A non-profit arts organization in Lexington is one of 48 institutions in the country being awarded a major grant from the Andy Warhol Foundation for Visual Arts. According to director Paul Brown, it's the largest grant Institute 193 has ever received.
Ten framed portraits of male prostitutes ,hustlers and drug addicts lean against the wall at Institute 193’s small store front art gallery. The white walls and hardwood floors deliver a sharp contrast to the vivid paintings created by Edward Melcarth .
Paul Brown director of Institute 193 is preparing the exhibition being done in collaboration with the University of Kentucky Art Museum . He says Melcarth was a painter originally from Louisville who had an interest in the male figure.
Brown: “This is actually more of a historical show. Edward was working in the 40’s 50’s and 60’s. And passed away in the early 70’s. We actually have a relationship with an archive here called the Faulkner- Morgan archive , which is an archive of Queer Central Kentucky. So we worked with them and the University of Kentucky Art Museum to develop this show and show this artist who hadn’t been exhibited since the 70’s.”
Institute 193 works with contemporary southern visual artists, writers and musicians to produce and share their work around the region and across the country. Paul Brown says the 50 thousand dollar grant from the Andy Warhol Foundation for Visual Arts will cover two years of program support. He says other organizations awarded grants this year by the foundation include, The Art Institute in Chicago, Atlanta Contemporary Art Center and Leslie -Lohman Museum of Gay and Lesbian Art .
Brown:” It’s a really amazing honor to be included with all of these other amazing grantees and to be recognized as an important voice in Contemporary Art. We’re the first organization to be awarded this grant in Lexington and are the only organization in Kentucky to be awarded a grant this cycle.”
Opened in 2009 by Philip March Jones, a native Lexingtonian who now runs a gallery in New York, Institute 193 was founded because there were very few venues in town dedicated to contemporary art . Jones felt like a lot of talent in the region was unappreciated . His goal was to preserve and document the cultural landscape of the American South. Director Paul Brown says the Andy Warhol Grant will have a significant impact on furthering the mission.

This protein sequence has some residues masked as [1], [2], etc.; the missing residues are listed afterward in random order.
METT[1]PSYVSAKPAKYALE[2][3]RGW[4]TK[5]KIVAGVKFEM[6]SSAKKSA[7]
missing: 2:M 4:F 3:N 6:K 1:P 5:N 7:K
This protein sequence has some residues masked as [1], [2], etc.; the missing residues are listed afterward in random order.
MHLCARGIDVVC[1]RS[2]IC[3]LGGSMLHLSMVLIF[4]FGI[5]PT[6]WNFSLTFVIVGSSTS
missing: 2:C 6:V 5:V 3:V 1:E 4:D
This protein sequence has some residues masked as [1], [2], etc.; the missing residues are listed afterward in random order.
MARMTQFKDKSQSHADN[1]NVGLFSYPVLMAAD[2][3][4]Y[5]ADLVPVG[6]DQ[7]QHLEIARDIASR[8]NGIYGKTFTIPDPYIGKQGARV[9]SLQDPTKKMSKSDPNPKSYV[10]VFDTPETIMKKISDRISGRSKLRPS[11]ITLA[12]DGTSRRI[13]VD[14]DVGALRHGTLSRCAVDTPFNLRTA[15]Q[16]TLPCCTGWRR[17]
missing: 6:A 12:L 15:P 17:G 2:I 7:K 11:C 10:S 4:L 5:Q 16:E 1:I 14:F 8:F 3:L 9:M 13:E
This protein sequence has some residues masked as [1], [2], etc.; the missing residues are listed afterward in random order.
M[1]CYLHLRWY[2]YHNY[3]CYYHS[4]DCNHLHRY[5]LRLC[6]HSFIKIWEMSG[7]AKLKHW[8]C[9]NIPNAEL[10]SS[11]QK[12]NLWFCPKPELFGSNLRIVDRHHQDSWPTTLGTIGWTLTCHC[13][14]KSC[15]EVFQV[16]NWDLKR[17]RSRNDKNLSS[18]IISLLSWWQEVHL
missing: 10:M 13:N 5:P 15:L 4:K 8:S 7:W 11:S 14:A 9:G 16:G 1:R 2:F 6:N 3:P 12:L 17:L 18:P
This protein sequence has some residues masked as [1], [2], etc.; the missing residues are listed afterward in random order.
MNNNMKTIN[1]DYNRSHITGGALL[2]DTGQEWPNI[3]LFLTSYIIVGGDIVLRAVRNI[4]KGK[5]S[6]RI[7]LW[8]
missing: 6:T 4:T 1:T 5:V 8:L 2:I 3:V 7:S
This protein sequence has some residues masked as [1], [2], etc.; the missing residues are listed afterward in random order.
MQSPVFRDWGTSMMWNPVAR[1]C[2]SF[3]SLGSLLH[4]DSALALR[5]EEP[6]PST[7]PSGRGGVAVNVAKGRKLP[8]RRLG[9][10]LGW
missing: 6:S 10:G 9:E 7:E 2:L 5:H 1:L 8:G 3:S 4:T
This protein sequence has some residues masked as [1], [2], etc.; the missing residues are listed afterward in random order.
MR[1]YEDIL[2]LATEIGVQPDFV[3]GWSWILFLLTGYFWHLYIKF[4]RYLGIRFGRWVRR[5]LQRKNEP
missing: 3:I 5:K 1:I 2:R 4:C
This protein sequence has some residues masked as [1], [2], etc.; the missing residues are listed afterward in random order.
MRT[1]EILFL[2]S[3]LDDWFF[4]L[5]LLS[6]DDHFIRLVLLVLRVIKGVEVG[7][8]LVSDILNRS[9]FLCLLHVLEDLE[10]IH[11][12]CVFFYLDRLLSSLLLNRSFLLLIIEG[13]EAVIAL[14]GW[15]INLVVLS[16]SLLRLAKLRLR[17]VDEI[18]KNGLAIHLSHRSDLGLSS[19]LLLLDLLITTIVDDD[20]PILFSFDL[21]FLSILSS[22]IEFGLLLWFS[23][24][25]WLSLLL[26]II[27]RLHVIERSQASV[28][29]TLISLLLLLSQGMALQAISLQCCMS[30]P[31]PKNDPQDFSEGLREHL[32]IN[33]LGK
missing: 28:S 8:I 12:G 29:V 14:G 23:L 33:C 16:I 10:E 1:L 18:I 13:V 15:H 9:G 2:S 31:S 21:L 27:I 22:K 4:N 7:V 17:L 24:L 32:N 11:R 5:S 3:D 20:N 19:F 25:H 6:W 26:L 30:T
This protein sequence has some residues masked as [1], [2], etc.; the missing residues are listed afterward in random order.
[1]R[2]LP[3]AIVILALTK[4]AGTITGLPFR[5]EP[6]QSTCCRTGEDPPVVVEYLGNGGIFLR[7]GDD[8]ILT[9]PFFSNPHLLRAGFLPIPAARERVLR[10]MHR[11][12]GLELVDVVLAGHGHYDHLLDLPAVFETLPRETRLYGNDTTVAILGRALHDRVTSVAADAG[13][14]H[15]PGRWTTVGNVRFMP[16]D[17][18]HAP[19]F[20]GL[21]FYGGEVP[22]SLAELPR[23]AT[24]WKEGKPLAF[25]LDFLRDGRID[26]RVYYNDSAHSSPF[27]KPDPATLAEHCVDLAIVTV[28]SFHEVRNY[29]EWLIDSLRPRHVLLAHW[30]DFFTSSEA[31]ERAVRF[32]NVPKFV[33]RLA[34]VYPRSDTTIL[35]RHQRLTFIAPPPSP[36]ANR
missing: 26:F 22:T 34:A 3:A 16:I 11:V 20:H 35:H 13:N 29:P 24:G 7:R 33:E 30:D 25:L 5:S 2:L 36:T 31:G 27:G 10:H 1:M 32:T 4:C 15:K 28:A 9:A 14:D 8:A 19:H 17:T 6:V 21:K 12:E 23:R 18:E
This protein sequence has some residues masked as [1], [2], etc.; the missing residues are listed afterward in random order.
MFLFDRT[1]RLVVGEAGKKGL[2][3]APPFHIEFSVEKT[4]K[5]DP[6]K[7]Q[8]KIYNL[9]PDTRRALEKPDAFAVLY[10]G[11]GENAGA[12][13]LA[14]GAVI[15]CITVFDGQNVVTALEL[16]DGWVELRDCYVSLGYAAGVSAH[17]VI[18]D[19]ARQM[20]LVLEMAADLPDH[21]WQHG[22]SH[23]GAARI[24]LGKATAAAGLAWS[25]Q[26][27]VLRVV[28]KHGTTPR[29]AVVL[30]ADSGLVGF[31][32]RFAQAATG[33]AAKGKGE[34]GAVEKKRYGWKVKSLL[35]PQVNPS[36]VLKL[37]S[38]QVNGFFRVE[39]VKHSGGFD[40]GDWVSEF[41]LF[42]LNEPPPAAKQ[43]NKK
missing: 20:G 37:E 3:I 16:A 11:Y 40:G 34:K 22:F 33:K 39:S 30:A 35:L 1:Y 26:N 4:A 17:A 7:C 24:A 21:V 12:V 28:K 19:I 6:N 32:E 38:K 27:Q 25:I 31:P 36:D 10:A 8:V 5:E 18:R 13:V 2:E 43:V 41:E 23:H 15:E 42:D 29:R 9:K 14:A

Brown: “We do have an emphasis on artists and art work that’s coming from Kentucky. The reason why we think it’s important to show that work is because it’s work that historically has not been critically considered or represented to the point we think it should be.”
One way Institute 193 brings work from the south to the attention of broader audiences is by partnering with regional and national institutions according to Brown.
Brown: “For example a little bit later this month we’ll be bringing two artists from Lexington, Louis Zoellar Bicket ll and Beverly Baker to the Outsider Art Fair in New York City, which is a major art fair that brings a lot of attention to self- taught work.”
A lot of people might associate art from the south and rural areas in general to only include folk art or self -taught art. Brown says while that is an important part of the programming , Institute 193 shares a broader look of the south.
Brown: Our program kind of runs the gamut of medium and age and race and orientation and gender. We really show artists of all types to try and paint a diverse, accurate picture of the region.
Brown welcomes everyone to stop by Institute 193 named for its address at 193 North Limestone in Lexington and check out the latest exhibit by Edward Melcarth which runs through February 10th.